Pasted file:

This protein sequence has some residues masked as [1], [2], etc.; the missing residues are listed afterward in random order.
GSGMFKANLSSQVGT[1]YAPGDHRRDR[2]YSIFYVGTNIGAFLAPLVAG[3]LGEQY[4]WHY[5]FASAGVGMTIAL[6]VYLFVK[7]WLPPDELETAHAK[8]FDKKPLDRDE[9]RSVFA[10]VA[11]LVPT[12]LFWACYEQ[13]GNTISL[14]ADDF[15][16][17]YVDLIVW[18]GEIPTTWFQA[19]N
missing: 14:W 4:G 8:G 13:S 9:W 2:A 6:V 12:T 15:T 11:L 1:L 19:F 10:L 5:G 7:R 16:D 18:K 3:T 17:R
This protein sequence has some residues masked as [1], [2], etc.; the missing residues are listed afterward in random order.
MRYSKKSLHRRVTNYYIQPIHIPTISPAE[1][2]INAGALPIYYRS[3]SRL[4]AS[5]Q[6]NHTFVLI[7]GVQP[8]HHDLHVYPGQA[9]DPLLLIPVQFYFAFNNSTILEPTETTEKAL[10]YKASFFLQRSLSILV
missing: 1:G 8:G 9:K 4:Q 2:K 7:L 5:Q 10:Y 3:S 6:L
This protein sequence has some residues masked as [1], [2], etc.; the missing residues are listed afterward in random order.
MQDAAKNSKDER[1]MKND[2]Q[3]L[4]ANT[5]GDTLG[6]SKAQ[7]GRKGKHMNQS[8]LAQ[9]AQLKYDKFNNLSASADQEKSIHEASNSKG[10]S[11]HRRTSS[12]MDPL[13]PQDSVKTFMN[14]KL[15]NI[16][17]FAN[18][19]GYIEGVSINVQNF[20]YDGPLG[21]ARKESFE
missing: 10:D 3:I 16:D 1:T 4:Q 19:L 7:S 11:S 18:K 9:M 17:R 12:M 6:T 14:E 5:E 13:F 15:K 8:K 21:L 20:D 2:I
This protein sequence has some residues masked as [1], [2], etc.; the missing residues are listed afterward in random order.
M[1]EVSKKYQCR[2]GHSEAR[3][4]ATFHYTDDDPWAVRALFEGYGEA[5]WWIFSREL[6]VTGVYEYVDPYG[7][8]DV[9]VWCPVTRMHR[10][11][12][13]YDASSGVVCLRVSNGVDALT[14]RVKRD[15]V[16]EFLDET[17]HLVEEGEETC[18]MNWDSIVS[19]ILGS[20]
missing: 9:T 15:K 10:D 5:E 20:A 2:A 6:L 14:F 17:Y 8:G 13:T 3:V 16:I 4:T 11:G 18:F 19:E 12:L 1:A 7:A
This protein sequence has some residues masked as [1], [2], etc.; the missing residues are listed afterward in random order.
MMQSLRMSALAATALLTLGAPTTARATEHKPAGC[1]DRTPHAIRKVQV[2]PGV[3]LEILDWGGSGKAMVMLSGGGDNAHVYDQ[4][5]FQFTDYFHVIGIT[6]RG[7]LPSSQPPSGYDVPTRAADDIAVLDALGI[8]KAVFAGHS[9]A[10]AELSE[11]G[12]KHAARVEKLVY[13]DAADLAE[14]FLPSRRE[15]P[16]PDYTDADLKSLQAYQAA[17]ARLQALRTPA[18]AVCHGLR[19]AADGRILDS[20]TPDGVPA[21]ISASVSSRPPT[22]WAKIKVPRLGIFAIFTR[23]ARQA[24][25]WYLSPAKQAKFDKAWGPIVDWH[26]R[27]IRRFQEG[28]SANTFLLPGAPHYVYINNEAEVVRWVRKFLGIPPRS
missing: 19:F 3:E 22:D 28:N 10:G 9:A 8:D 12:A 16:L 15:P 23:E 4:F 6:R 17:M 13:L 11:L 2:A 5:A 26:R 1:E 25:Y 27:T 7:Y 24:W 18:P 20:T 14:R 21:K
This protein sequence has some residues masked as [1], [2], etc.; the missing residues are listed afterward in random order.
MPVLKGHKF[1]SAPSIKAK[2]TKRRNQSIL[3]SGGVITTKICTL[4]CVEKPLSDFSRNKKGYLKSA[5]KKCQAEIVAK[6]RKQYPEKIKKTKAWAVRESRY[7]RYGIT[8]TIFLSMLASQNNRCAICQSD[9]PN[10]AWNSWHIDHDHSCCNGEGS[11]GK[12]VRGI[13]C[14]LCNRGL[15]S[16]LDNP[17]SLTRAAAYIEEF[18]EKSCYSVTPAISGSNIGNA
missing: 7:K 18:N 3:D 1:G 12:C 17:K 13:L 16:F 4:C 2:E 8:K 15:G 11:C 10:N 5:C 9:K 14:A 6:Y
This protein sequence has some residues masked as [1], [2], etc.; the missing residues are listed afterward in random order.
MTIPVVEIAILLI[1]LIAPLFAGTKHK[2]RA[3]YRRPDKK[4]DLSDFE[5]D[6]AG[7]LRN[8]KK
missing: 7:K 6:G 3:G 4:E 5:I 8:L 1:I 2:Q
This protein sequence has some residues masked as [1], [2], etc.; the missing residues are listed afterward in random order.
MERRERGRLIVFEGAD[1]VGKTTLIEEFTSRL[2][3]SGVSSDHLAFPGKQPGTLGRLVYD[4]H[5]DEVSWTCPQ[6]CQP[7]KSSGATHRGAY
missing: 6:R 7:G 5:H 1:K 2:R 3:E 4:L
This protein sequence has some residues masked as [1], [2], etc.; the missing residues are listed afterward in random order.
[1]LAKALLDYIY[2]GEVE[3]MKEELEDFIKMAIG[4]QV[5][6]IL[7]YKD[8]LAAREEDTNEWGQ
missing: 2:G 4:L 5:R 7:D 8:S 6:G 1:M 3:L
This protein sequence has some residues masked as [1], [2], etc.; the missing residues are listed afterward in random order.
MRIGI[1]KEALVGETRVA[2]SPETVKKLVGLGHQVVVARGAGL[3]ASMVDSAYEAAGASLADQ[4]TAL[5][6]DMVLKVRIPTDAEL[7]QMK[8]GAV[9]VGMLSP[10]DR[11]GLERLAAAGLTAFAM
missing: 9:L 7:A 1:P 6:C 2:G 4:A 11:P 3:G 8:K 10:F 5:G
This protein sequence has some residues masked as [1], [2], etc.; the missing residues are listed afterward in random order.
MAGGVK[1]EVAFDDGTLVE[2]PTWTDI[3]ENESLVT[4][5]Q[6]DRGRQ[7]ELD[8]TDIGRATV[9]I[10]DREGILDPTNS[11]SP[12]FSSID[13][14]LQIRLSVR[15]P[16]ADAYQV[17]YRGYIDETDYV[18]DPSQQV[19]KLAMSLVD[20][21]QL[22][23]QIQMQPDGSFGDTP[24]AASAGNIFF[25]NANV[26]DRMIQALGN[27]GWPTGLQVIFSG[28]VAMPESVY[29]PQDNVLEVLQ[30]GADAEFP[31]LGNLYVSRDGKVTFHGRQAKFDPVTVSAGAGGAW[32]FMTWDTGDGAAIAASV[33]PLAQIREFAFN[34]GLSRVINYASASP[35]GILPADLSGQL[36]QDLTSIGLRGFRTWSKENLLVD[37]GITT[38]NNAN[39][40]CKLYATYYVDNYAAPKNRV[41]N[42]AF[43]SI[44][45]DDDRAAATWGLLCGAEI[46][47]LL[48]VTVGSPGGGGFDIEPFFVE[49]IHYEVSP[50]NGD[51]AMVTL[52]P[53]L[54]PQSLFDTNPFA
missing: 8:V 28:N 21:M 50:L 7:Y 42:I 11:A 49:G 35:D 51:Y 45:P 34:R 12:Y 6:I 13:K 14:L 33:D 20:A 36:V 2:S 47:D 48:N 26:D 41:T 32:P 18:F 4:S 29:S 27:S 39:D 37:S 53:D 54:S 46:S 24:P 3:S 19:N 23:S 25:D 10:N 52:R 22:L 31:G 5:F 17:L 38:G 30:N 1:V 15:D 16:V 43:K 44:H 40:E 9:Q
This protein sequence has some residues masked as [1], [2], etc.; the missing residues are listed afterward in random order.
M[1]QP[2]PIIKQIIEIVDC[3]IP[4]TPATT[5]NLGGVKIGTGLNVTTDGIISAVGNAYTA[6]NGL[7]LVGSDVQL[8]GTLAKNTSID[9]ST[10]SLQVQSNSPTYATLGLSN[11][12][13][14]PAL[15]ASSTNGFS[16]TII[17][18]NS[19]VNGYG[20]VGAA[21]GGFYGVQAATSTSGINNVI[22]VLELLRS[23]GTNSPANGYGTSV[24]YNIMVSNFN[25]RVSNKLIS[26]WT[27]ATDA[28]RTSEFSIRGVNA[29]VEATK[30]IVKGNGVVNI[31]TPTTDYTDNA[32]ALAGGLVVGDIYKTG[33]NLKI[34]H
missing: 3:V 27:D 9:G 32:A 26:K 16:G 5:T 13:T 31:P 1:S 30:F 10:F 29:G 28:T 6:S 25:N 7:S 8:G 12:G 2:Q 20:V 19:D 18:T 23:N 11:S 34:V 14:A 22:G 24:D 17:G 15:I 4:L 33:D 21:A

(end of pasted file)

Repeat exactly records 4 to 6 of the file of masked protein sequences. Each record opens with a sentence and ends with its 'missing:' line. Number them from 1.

This protein sequence has some residues masked as [1], [2], etc.; the missing residues are listed afterward in random order.
M[1]EVSKKYQCR[2]GHSEAR[3][4]ATFHYTDDDPWAVRALFEGYGEA[5]WWIFSREL[6]VTGVYEYVDPYG[7][8]DV[9]VWCPVTRMHR[10][11][12][13]YDASSGVVCLRVSNGVDALT[14]RVKRD[15]V[16]EFLDET[17]HLVEEGEETC[18]MNWDSIVS[19]ILGS[20]
missing: 9:T 15:K 10:D 5:E 20:A 2:A 6:L 14:F 17:Y 8:G 13:T 3:V 16:I 4:T 11:G 18:F 19:E 12:L 1:A 7:A
This protein sequence has some residues masked as [1], [2], etc.; the missing residues are listed afterward in random order.
MMQSLRMSALAATALLTLGAPTTARATEHKPAGC[1]DRTPHAIRKVQV[2]PGV[3]LEILDWGGSGKAMVMLSGGGDNAHVYDQ[4][5]FQFTDYFHVIGIT[6]RG[7]LPSSQPPSGYDVPTRAADDIAVLDALGI[8]KAVFAGHS[9]A[10]AELSE[11]G[12]KHAARVEKLVY[13]DAADLAE[14]FLPSRRE[15]P[16]PDYTDADLKSLQAYQAA[17]ARLQALRTPA[18]AVCHGLR[19]AADGRILDS[20]TPDGVPA[21]ISASVSSRPPT[22]WAKIKVPRLGIFAIFTR[23]ARQA[24][25]WYLSPAKQAKFDKAWGPIVDWH[26]R[27]IRRFQEG[28]SANTFLLPGAPHYVYINNEAEVVRWVRKFLGIPPRS
missing: 19:F 3:E 22:D 28:N 10:G 9:A 8:D 12:A 16:L 15:P 23:E 4:F 6:R 17:M 13:L 11:L 2:A 5:A 26:R 1:E 25:Y 27:T 7:Y 24:W 18:P 20:T 14:R 21:K
This protein sequence has some residues masked as [1], [2], etc.; the missing residues are listed afterward in random order.
MPVLKGHKF[1]SAPSIKAK[2]TKRRNQSIL[3]SGGVITTKICTL[4]CVEKPLSDFSRNKKGYLKSA[5]KKCQAEIVAK[6]RKQYPEKIKKTKAWAVRESRY[7]RYGIT[8]TIFLSMLASQNNRCAICQSD[9]PN[10]AWNSWHIDHDHSCCNGEGS[11]GK[12]VRGI[13]C[14]LCNRGL[15]S[16]LDNP[17]SLTRAAAYIEEF[18]EKSCYSVTPAISGSNIGNA
missing: 7:K 18:N 3:D 1:G 12:C 17:K 13:L 16:F 4:C 2:E 8:K 15:G 11:C 10:N 5:C 9:K 14:A 6:Y